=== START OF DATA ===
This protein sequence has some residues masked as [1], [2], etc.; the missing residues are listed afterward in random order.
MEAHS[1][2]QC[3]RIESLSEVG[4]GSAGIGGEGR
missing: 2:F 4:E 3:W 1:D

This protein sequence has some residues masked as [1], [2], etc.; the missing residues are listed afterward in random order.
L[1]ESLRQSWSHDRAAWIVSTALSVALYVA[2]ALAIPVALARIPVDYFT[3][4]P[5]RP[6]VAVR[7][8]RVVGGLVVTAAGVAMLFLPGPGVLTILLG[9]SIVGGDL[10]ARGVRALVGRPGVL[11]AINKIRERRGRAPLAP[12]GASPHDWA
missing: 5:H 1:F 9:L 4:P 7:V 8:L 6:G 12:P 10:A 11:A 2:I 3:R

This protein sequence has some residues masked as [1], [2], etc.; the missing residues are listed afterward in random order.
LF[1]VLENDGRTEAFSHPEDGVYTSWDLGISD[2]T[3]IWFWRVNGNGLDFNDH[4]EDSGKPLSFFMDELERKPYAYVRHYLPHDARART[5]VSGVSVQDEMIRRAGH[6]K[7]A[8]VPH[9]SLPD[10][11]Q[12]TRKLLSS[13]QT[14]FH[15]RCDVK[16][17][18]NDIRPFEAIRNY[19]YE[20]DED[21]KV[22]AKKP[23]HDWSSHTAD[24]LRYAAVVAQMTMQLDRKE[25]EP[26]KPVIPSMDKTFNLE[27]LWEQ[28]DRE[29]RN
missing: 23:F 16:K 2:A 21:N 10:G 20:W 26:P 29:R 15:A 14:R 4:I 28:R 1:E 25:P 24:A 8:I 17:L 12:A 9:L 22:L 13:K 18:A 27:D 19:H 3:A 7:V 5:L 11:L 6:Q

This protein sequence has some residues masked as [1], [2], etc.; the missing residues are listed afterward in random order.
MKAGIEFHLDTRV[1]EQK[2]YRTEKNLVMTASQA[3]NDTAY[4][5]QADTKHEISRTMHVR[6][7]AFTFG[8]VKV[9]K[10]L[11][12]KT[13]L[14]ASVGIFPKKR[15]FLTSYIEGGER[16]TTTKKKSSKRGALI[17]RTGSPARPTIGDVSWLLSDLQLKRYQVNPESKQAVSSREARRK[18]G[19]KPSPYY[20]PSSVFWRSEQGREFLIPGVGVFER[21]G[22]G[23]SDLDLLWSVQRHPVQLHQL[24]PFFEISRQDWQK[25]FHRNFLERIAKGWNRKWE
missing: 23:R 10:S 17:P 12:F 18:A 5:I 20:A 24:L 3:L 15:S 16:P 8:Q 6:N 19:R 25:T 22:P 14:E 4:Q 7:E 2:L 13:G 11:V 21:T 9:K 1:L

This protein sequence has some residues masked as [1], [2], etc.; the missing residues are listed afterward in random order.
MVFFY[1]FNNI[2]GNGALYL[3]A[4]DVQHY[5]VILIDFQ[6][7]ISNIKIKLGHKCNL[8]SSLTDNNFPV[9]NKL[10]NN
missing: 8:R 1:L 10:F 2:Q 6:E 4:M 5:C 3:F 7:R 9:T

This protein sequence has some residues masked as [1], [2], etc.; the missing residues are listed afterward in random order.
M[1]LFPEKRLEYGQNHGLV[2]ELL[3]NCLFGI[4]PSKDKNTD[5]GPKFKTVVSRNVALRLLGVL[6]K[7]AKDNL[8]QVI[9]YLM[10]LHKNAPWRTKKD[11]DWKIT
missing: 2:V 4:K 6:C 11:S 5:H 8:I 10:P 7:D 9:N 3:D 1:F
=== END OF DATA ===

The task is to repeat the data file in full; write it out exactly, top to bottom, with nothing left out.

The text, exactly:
This protein sequence has some residues masked as [1], [2], etc.; the missing residues are listed afterward in random order.
MEAHS[1][2]QC[3]RIESLSEVG[4]GSAGIGGEGR
missing: 2:F 4:E 3:W 1:D

This protein sequence has some residues masked as [1], [2], etc.; the missing residues are listed afterward in random order.
L[1]ESLRQSWSHDRAAWIVSTALSVALYVA[2]ALAIPVALARIPVDYFT[3][4]P[5]RP[6]VAVR[7][8]RVVGGLVVTAAGVAMLFLPGPGVLTILLG[9]SIVGGDL[10]ARGVRALVGRPGVL[11]AINKIRERRGRAPLAP[12]GASPHDWA
missing: 5:H 1:F 9:L 4:P 7:V 8:L 6:G 12:P 10:A 11:A 2:I 3:R

This protein sequence has some residues masked as [1], [2], etc.; the missing residues are listed afterward in random order.
LF[1]VLENDGRTEAFSHPEDGVYTSWDLGISD[2]T[3]IWFWRVNGNGLDFNDH[4]EDSGKPLSFFMDELERKPYAYVRHYLPHDARART[5]VSGVSVQDEMIRRAGH[6]K[7]A[8]VPH[9]SLPD[10][11]Q[12]TRKLLSS[13]QT[14]FH[15]RCDVK[16][17][18]NDIRPFEAIRNY[19]YE[20]DED[21]KV[22]AKKP[23]HDWSSHTAD[24]LRYAAVVAQMTMQLDRKE[25]EP[26]KPVIPSMDKTFNLE[27]LWEQ[28]DRE[29]RN
missing: 23:F 16:K 2:A 21:N 10:G 20:W 26:P 29:R 15:A 14:R 4:I 28:R 1:E 25:P 24:A 8:I 17:L 12:A 9:L 22:L 13:K 18:A 27:D 19:H 3:A 7:V 5:L 11:L 6:Q

This protein sequence has some residues masked as [1], [2], etc.; the missing residues are listed afterward in random order.
MKAGIEFHLDTRV[1]EQK[2]YRTEKNLVMTASQA[3]NDTAY[4][5]QADTKHEISRTMHVR[6][7]AFTFG[8]VKV[9]K[10]L[11][12]KT[13]L[14]ASVGIFPKKR[15]FLTSYIEGGER[16]TTTKKKSSKRGALI[17]RTGSPARPTIGDVSWLLSDLQLKRYQVNPESKQAVSSREARRK[18]G[19]KPSPYY[20]PSSVFWRSEQGREFLIPGVGVFER[21]G[22]G[23]SDLDLLWSVQRHPVQLHQL[24]PFFEISRQDWQK[25]FHRNFLERIAKGWNRKWE
missing: 23:R 10:S 17:P 12:F 18:A 5:I 20:A 24:L 3:L 15:S 16:P 8:Q 6:N 19:R 25:T 22:P 14:E 4:Q 7:E 2:L 13:G 11:V 21:T 9:K 1:L

This protein sequence has some residues masked as [1], [2], etc.; the missing residues are listed afterward in random order.
MVFFY[1]FNNI[2]GNGALYL[3]A[4]DVQHY[5]VILIDFQ[6][7]ISNIKIKLGHKCNL[8]SSLTDNNFPV[9]NKL[10]NN
missing: 8:R 1:L 10:F 2:Q 6:E 4:M 5:C 3:F 7:R 9:T

This protein sequence has some residues masked as [1], [2], etc.; the missing residues are listed afterward in random order.
M[1]LFPEKRLEYGQNHGLV[2]ELL[3]NCLFGI[4]PSKDKNTD[5]GPKFKTVVSRNVALRLLGVL[6]K[7]AKDNL[8]QVI[9]YLM[10]LHKNAPWRTKKD[11]DWKIT
missing: 2:V 4:K 6:C 11:S 5:H 8:I 10:P 7:D 9:N 3:D 1:F